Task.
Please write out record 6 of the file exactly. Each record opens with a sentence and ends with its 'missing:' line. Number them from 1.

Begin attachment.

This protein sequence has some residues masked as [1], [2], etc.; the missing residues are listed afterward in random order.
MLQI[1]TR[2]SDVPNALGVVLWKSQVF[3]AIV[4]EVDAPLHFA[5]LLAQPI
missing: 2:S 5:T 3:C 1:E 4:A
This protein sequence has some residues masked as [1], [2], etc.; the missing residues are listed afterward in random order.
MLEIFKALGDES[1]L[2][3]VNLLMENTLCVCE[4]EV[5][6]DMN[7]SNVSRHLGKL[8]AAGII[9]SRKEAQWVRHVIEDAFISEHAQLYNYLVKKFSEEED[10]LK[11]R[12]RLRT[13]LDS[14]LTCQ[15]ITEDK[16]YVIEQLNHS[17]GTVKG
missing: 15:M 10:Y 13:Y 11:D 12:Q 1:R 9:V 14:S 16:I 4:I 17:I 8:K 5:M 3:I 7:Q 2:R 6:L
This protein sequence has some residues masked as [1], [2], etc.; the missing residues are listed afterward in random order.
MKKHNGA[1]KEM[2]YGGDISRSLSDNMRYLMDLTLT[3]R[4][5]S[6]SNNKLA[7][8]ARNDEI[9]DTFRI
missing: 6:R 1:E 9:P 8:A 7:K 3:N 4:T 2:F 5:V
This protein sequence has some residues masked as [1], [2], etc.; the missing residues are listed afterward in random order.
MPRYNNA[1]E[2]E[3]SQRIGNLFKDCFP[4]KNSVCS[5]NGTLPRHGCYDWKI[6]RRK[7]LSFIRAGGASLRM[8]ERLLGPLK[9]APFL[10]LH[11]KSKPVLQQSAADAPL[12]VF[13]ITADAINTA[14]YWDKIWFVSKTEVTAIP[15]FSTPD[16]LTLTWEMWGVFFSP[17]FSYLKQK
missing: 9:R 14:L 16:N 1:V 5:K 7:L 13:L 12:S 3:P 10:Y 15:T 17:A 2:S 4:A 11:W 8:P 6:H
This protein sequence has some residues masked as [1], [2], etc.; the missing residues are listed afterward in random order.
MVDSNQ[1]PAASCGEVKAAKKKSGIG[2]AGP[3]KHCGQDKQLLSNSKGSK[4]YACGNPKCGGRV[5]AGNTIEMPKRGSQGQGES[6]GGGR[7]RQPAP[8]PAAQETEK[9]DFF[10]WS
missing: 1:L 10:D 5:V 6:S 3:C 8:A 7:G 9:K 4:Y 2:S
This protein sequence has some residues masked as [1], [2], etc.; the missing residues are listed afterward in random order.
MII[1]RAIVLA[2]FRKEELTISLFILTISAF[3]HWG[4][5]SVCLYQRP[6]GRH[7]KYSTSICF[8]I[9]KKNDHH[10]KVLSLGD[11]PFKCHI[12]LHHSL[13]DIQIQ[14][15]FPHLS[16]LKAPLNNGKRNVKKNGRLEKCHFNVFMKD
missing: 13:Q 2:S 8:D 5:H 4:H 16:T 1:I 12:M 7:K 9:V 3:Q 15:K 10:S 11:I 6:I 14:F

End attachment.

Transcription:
This protein sequence has some residues masked as [1], [2], etc.; the missing residues are listed afterward in random order.
MII[1]RAIVLA[2]FRKEELTISLFILTISAF[3]HWG[4][5]SVCLYQRP[6]GRH[7]KYSTSICF[8]I[9]KKNDHH[10]KVLSLGD[11]PFKCHI[12]LHHSL[13]DIQIQ[14][15]FPHLS[16]LKAPLNNGKRNVKKNGRLEKCHFNVFMKD
missing: 13:Q 2:S 8:D 5:H 4:H 16:T 1:I 12:M 7:K 9:V 3:Q 15:K 10:S 11:I 6:I 14:F